Saturday, May 8, 2010

Tips & Tricks to J2ME 3D Gaming...

Here I am going to share some experience that I had to face during my short j2me 3d gaming life. Actually I still do many mistakes while coding and consumes several hours sometimes for to catch them. So It is better for me and those who are new to this field to write down some important points which we all forget to focus or neglect to address.
**important:: you better have some considerable knowledge to understand these points because I am not going to explain them in detail.
1. After loading any image or drawing any object or font do not forget to call flushGraphic(). Otherwise No errors will come but relevant images or objects will not draw on the screen.
2. When using Gaming Canvas there are some restrictions regarding key events of the phone according to the way you call gameCanvas’s super class constructor. That means if you call in your constructor as “super (true) “it tells suppress some key events which calls from your class to it’s super class. If you want to assign events for every key then you have to call as “super (false)”. By default gameCanvas support for gaming keys only.
3. When dealing with sprites, specify their proportions correctly. That means if you are going to specify width and height for the sprite, it should be divided in to equivalent segments.
Ex: Suppose you want 10 by 10 sprites to move and total size of your image is 100 by 10. Then when specifying the width you should give 10 exactly to have 10 equal segments. Otherwise image will not load.
4. Use whatever updating code parts earlier than drawing code parts. Suppose in your game loop you first call draw method which takes care of drawing your stuff on the screen and then you call update method. Update method simply update positions of your objects, handle AI etc. If you call update after the draw function then those updates will apply in the next game loop. Actually it does not add much different to the game. But in some cases like low processing power phones it can be felt if your update method is complicated. So it is just better to use this as a best practice.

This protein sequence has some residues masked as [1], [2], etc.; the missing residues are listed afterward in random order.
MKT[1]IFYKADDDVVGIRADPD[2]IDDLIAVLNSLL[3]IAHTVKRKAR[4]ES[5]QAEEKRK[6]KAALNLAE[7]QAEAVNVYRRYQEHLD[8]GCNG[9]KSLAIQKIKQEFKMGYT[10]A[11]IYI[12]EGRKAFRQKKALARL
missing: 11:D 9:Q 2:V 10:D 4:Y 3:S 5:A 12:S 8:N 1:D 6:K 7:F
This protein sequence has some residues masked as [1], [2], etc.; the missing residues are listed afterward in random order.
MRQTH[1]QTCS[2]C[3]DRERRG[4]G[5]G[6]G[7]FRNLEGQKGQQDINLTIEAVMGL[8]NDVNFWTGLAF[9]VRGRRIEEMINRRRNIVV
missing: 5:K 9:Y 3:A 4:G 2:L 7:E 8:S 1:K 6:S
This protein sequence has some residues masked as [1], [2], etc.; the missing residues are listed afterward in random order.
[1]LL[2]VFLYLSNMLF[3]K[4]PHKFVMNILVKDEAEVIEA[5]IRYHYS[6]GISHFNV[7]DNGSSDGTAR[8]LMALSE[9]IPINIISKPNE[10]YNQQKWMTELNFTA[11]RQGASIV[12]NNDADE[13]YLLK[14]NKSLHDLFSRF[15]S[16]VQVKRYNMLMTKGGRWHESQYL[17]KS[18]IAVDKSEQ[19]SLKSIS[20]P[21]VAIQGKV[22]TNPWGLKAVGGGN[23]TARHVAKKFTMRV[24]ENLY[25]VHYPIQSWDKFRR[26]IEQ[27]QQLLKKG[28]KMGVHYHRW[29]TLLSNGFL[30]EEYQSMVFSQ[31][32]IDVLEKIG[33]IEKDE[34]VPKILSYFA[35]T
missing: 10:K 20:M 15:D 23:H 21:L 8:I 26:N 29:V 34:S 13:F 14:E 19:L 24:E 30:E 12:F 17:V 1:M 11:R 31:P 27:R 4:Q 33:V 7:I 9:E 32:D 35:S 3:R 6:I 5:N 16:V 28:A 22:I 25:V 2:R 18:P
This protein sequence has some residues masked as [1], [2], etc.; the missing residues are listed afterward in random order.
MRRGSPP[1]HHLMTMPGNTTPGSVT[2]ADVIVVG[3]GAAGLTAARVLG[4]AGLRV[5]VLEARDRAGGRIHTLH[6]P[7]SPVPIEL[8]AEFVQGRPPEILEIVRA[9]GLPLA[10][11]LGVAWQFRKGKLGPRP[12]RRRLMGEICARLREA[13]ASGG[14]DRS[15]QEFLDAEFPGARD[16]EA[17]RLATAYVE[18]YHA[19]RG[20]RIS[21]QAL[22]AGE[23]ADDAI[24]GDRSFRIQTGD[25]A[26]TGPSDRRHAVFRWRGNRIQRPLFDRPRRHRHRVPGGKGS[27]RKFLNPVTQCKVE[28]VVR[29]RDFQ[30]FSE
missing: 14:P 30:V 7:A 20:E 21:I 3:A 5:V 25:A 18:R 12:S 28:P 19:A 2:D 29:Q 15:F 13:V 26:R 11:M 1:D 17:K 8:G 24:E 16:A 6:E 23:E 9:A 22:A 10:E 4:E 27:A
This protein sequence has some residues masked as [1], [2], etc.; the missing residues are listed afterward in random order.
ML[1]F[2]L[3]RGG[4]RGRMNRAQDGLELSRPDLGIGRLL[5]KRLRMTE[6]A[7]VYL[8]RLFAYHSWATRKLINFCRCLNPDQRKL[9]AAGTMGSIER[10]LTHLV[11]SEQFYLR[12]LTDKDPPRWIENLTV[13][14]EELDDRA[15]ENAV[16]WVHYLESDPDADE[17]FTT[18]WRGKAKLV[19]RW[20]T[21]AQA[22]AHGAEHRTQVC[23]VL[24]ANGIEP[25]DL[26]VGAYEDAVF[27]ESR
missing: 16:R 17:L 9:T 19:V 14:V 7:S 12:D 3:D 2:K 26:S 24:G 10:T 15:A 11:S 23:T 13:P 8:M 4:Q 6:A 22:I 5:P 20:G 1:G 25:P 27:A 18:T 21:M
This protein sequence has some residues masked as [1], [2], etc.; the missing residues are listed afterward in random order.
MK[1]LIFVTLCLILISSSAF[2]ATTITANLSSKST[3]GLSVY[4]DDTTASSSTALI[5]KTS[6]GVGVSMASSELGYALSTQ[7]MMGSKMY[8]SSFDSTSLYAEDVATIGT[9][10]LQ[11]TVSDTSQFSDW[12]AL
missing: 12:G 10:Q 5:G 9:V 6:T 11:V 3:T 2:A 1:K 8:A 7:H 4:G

5. m3g world that you are going to load in to the phone memory can be a large one. It may contain lot of polygons. So when loading it to the screen and rendering it while in the game play, frames might not be smooth enough or game tends to be slow. So use separate m3g worlds and load them only when need. Try to reduce unwanted polygons in mesh objects as much as you can.
6. If you did load worlds as above you should definitely keep remember to null the unnecessary world objects later. Because you load those worlds and extract their objects and add them to a final one world. After that earlier world objects become use less. Otherwise it adds unwanted weight to the game and in some phones it causes to throw out of memory errors.
7. You load m3g world perfectly according to your code. But when you run it it only displays an empty screen with no errors. This is because some textures of your world might be lost or naming mistakes of images.
8. Reduce far clipping frame of your setPerspective method if you want to add some realistic view to the game such as loading distance objects when you are moving towards them. It also adds a little bit of speed to the game.
9. Use image of alphabet font in which fonts have been packed optimally. Use these fonts for menus, alerts and everything rather than using drawFont method because if you use drawFont, that font size and type may vary according to the phone and may not support as well. But if it is an image of course you can call each font separately and create your own messages.
10. Finally do not apply java’s object oriented concept much more. Because if you have written so many classes for each object then your game loop has to switch back and forth for retrieving objects and calling functions. This leads to consume some performance of the game in limited devices.